With the use of continuous epidural catheters, patients don’t have to endure severe pain after undergoing surgery.

Following surgery, pain medication is a key part of your recovery. Some pain is common after surgery, but you shouldn’t have to endure severe pain. By using pain medications, pain can be controlled and it can actually speed-up the healing process and lead to fewer complications.

Continuous epidural catheters are placed in the epidural space or intrathecally (where spinal fluid lies) connected to a device that delivers constant pain medications. They are used as a test before intrathecal pumps, to alleviate severe pain after surgery, and for severe cancer pain.


Doctors typically rely on intravenous medications to relieve pain during and after surgery. These techniques are often used until you’re able to take pain medications by mouth.

The type of pain medication you receive may depend both on the type of surgery you have and the intensity of pain afterwards. The effectiveness of certain drugs varies by surgery.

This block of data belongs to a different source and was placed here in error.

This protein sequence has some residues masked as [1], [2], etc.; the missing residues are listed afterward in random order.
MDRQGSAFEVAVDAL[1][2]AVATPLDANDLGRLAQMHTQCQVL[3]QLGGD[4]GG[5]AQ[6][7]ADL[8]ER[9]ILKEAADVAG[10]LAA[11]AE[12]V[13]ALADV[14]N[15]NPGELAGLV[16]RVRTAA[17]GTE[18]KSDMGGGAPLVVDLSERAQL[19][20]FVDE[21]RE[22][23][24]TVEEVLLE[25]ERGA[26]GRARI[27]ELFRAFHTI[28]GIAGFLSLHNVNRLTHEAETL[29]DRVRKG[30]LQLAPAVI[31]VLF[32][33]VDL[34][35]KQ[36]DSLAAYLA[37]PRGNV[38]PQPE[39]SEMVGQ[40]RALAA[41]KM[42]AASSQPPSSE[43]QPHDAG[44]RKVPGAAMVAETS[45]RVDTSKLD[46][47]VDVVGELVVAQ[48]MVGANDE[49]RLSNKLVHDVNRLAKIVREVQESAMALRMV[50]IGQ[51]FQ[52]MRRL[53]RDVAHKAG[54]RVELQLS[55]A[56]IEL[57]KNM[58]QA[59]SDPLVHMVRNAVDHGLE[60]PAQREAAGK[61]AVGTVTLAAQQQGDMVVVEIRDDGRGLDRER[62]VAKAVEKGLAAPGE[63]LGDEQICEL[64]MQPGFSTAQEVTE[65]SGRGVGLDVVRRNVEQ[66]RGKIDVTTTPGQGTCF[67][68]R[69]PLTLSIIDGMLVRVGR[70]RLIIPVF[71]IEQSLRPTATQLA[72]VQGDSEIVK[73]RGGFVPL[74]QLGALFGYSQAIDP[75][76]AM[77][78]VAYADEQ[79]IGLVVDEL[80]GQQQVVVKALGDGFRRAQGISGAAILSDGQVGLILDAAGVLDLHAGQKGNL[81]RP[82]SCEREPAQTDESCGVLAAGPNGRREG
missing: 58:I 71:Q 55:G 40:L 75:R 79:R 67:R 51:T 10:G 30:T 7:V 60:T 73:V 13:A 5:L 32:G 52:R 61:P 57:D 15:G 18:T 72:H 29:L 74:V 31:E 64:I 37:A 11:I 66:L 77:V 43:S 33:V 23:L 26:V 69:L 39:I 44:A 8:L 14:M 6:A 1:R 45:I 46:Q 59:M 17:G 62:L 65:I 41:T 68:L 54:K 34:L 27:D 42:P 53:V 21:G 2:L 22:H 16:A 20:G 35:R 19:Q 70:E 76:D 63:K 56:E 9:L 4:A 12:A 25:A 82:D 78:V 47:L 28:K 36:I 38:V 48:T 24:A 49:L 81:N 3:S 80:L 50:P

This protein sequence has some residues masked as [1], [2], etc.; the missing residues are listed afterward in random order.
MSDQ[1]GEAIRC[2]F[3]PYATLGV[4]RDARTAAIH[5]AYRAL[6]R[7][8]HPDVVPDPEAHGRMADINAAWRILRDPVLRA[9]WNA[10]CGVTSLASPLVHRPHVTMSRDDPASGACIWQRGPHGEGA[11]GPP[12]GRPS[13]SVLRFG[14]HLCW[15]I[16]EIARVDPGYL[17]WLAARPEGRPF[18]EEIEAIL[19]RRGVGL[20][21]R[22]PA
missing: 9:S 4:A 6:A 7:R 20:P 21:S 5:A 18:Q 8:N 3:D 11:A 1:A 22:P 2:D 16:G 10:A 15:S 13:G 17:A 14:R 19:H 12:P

Pain relievers, such as morphine and fentanyl, are usually injected into continuous epidural catheters at regular intervals. Most hospitals also offer patient-controlled analgesia, which is a system that allows you to give yourself a fixed dose of the medication by pushing a button. The PCA system allows each dose of pain medicine enough time to work before you receive another dose in order to prevent an accidental overdose.

Continuous epidural catheters are placed while the patients are admitted to the hospital, but they are available to take home, during hospice care, or at a rehabilitation facility.